By Glenda Summers, CFP®
“Getting Your House in Order” – We often associate this with something that only sick or dying people should do. “We are in great shape – what’s the need?” or “We will do this later when we get old,” are thoughts many have when they hear this phrase. But what if we took a different approach? What if reviewing this question became an on-going part of our planning for the rest of our lives? At Lucien, Stirling & Gray, we believe thoughtful planning – even for young healthy people – is one of the hallmarks of a successful happy life. And why not start with the end in mind?
Rather than talking about wills, medical power of attorney, insurance policies, or other legal documents, let’s focus instead on the emotional aspects of planning – and some of the insightful questions we ought to ask ourselves. What do we really want for ourselves and our families? How would we most like to be remembered? What important values do we want to communicate in the way we live our lives? What kind of legacy do we hope to leave our children and grandchildren? And what ought we to be doing now, and for many years to come, in order to insure those outcomes? These are some of the questions you may be answering throughout your planning process.
Leaving Your Legacy
One of the nicest, most thoughtful gifts I ever received was from my older sister. Before my mother died, my sister interviewed my mother. She asked her many questions, documented her answers, and then gave my siblings and me a bound copy as a Christmas gift. I found out many things about my mother, father, and grandmother that I never knew! For example, in high school my mother tutored the basketball team in geometry so they could pass and graduate. I’d have never known this if my sister hadn’t invested the time to help capture her stories, and it changed the way I viewed my mom.
In our November newsletter, we mentioned The StoryCorps App. The app provides prompts for conducting an interview of a loved one, and by using only your phone you can save and share an oral record of stories and memories. Whether you choose to write the information down and bind it, use the oral method, or do both, it is such a treasure to have memories like these to pass down.
One of my clients shared with me that he had written a short history of many of the unique and valuable items in his house. He then placed this information in a clear plastic cover and taped it to the bottom of each item so his heirs would know their history, significance and value – information that otherwise could have been time-consuming and costly to research, or personally significant anecdotes that would have been lost to the family forever. What a gift!
Choosing What You Want for Yourself
Another important issue concerns your health. If you become ill and need assistance, what kind of care do you want? Who do you want to make these decisions, or to be your heath care agent? Left unanswered, the tough decisions surrounding these questions are left to someone with little direction. By sharing your wishes now, you can alleviate stress for both you and your loved ones in the long-run.
Have you talked to your family and kids about the type of funeral you’d like? What songs, readings, lessons or music would be important to you? Would you want a meal after the ceremony, or a party? (I vote for a party). Planning for your absence may seem like a gloomy (or even pointless!) task, but it doesn’t have to be that way. I will always remember the “Celebration of Life Party” I attended many years ago for a friend. After the funeral service at my church, we were all invited to a restaurant on Lady Bird Lake. Mariachis were playing and the libations were flowing – it was certainly a celebration! My friend had set aside money in an account specifically to pay for this party – and that decision left a lasting impression on all who attended. I asked another friend about what she wanted at her funeral, and she said “I don’t want anyone to wear black. I want them to wear my favorite color- green. It is the sign of Spring and it makes me feel happy!” What a great, but simple, idea that truly honors you.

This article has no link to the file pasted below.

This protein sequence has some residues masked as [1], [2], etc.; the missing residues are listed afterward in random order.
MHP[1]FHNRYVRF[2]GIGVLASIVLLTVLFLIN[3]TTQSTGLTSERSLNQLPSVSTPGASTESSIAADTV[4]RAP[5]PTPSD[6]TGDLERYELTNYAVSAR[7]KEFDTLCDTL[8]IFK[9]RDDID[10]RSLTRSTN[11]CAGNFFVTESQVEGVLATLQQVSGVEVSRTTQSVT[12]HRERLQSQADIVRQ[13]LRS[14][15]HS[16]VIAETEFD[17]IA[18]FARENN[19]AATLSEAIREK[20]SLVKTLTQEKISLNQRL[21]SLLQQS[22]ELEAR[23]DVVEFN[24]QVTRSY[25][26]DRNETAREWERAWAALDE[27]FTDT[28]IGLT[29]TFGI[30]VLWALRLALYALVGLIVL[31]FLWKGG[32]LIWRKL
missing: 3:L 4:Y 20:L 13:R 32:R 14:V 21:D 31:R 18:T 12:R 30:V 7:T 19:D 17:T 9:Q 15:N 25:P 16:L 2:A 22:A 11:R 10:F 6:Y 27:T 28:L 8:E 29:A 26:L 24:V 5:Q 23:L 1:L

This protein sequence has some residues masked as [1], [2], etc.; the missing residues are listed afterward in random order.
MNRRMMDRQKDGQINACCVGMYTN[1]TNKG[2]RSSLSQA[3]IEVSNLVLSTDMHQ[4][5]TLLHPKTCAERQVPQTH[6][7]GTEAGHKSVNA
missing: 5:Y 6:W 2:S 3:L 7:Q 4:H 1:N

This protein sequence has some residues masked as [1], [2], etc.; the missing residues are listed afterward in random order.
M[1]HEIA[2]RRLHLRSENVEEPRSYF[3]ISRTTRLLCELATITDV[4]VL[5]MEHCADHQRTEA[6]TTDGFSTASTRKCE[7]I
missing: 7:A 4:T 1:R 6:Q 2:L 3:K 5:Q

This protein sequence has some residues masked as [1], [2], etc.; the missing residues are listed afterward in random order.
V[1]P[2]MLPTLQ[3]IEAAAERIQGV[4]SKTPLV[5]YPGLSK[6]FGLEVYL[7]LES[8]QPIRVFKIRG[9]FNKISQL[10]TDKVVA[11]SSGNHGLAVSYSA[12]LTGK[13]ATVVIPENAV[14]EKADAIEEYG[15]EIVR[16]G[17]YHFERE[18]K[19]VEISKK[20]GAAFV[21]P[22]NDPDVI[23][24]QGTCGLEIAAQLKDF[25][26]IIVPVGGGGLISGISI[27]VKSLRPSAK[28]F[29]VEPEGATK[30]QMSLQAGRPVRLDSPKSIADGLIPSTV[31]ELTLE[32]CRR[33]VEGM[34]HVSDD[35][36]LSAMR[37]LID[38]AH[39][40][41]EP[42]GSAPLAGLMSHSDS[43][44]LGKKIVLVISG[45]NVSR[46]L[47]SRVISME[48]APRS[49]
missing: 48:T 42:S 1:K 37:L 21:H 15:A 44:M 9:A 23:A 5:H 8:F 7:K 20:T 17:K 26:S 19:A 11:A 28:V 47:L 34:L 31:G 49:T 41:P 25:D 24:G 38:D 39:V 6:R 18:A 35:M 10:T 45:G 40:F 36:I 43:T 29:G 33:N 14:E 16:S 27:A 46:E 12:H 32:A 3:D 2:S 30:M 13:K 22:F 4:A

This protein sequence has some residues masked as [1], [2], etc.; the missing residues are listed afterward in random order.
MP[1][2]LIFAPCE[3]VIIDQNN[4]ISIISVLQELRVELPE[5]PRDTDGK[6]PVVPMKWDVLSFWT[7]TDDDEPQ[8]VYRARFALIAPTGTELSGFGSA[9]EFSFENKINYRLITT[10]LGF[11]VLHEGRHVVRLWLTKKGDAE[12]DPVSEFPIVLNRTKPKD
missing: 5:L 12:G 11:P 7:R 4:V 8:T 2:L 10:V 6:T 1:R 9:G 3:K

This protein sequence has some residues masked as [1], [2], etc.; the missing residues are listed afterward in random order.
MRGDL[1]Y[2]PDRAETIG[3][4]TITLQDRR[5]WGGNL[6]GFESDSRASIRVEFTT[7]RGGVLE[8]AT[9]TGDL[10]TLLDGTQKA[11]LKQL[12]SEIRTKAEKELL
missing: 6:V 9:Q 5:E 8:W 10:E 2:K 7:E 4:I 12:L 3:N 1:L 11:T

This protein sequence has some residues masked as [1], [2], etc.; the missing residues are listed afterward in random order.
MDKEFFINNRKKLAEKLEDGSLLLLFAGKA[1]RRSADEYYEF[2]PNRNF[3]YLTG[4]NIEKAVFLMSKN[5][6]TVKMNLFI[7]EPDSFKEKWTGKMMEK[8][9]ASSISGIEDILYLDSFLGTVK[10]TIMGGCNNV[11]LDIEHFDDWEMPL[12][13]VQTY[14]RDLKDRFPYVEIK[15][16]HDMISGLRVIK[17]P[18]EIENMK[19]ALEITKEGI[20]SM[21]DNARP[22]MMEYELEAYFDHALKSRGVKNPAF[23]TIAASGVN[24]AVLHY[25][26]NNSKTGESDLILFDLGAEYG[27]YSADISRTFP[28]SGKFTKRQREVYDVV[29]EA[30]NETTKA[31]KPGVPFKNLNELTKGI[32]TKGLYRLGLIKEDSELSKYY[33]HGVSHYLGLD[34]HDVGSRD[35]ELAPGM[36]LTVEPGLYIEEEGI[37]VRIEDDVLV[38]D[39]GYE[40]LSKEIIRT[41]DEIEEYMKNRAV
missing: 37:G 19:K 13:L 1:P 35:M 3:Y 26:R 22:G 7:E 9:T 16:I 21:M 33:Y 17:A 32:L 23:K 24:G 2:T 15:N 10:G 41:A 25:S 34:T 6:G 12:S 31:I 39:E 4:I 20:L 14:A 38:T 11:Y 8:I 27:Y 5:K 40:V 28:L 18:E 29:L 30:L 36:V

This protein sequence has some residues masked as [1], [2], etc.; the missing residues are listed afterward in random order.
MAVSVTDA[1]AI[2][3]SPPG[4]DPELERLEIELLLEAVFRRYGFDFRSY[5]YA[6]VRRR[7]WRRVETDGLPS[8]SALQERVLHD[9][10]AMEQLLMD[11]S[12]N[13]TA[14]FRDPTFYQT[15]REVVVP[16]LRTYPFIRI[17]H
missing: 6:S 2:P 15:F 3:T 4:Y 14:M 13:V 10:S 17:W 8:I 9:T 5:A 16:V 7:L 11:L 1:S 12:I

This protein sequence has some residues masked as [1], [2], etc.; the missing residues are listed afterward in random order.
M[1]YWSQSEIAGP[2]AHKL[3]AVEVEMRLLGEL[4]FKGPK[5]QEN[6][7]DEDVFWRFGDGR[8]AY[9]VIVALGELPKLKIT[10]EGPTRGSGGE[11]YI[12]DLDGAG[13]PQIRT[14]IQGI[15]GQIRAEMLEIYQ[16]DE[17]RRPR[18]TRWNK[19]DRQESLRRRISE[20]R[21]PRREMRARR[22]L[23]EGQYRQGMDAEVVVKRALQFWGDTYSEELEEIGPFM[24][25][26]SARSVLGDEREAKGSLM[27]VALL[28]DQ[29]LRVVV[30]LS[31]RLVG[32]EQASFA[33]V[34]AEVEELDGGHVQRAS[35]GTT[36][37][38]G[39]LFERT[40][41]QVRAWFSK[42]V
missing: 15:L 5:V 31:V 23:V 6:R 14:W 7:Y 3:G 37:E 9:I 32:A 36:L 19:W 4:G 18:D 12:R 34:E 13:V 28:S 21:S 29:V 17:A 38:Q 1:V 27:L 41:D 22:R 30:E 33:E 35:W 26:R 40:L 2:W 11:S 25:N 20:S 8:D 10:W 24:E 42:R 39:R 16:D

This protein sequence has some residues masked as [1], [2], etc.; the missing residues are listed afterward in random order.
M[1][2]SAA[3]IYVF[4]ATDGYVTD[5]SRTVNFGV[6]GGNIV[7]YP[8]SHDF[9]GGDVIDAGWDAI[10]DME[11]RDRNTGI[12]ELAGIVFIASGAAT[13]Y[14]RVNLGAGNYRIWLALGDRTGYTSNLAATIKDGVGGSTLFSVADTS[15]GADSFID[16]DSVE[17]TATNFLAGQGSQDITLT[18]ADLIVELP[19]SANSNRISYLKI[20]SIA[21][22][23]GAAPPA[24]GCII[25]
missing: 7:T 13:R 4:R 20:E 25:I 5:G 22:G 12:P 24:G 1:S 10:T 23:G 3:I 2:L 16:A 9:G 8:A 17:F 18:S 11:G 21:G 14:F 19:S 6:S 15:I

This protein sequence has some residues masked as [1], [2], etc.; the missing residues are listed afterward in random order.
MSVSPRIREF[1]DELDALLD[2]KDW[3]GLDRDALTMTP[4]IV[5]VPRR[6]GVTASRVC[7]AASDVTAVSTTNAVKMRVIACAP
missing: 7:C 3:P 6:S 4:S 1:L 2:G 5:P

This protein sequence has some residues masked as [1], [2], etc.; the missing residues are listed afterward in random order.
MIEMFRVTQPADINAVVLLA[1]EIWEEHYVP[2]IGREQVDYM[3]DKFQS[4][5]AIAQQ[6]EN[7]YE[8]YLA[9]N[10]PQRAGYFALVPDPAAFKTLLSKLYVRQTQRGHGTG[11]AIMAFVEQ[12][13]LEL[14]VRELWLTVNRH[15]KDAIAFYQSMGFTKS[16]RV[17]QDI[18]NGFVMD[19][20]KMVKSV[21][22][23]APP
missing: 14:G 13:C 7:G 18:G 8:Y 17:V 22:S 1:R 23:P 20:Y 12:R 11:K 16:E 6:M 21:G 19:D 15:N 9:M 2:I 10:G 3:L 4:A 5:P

Lastly, do you wish be cremated and have your ashes scattered, or do you wish to be buried in a cemetery and have a nice headstone? I have a number of clients who’ve told me that it’s very satisfying to make these decisions ahead of time. Be sure that the appropriate people know about your wishes and decisions, and always thoroughly document your plans.
Taking the First Step
As mentioned before, wills, medical power of attorney, and insurance policies are all important documents that play a role in getting your house in order. Because making arrangements for these legal documents may be overwhelming, the emotional planning can sometimes fall to the wayside. Leaving a legacy and choosing how you wish to be remembered and honored can start with a thoughtful conversation with your family or by downloading an app and sharing a story from your childhood.
We can help you navigate this emotional planning process. The fact is your legacy is far more than just your financial wealth. Planned well over a lifetime, that legacy will include all kinds of stories, traditions, important keepsakes, thoughtful connections and cherished memories. Thoughtfully planning transitions, even down to the emotionally-charged details, is a way that we have helped clients in the past and it is certainly a way we can help you, too.